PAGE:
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Experimenters believe in experience! Selected examples on how a material chemistry/biochemistry unit faces the "experience-based" experimental design
Riccardo Marega
Department of Chemistry, University of Namur
riccardo.marega@unamur.be

Abstract

In life science research, most of the experimental design and product optimisation are based on the individual and collective knowledge of the researchers involved in the project development, through the information acquired by the literature and the personal experience in the field. For some chemical phenomena at both molecular and cellular level, experimental design may greatly improve the efficiency of the targeted experiment, but on the other hand, it may lead to the lack of exploration of some experimental conditions that are actually determining new discoveries. Usually, experimenters in chemical and life sciences design experiments by changing one parameter at time, screening few parameters and levels due to time and budget constraints, and due to the need of gaining knowledge on small set of experimental outcomes at time. The use of statistical analysis if often skipped in material synthesis and design, and usually limited to ANOVA data treatment after biological assays. Particular focus will be given on how and why these research fields needs such kind of "experience-based" product optimisation, compared to other technological fields. Practical examples on how we are designing experiments and optimise products in both material synthesis (i.e. production of carbon nanotubes) and biochemical characterizations (i.e. migration of cancer cells) will be proposed for the discussion.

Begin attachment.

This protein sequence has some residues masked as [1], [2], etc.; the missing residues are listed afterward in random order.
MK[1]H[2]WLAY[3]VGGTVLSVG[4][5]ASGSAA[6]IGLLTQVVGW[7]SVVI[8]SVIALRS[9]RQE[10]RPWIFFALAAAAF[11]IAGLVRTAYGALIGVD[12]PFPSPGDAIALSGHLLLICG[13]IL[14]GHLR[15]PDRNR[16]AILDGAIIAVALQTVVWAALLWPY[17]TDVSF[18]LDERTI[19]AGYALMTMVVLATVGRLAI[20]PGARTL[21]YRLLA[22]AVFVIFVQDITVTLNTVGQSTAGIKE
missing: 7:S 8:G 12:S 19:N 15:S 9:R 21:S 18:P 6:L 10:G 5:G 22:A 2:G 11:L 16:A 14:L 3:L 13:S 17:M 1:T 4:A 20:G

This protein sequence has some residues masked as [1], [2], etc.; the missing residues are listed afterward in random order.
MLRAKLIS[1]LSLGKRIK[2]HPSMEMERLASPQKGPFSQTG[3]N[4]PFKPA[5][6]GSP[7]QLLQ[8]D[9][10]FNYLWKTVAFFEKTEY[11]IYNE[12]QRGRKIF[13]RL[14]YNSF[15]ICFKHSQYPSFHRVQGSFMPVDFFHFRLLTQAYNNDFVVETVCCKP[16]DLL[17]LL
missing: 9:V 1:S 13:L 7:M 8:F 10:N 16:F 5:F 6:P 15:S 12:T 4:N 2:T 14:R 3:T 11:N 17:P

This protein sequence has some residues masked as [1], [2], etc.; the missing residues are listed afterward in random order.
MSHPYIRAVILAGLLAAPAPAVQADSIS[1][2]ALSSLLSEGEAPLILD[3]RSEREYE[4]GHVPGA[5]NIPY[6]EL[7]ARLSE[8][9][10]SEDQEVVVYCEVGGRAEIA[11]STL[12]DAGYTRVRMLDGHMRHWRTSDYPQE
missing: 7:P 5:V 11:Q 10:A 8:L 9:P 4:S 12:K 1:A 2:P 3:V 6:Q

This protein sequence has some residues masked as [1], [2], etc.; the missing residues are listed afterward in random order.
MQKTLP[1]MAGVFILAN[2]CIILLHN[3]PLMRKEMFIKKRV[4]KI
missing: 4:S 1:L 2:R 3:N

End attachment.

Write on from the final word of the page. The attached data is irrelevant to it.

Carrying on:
Keywords

closed-loop optimization, real-world optimization, nanomaterials, biochemical applications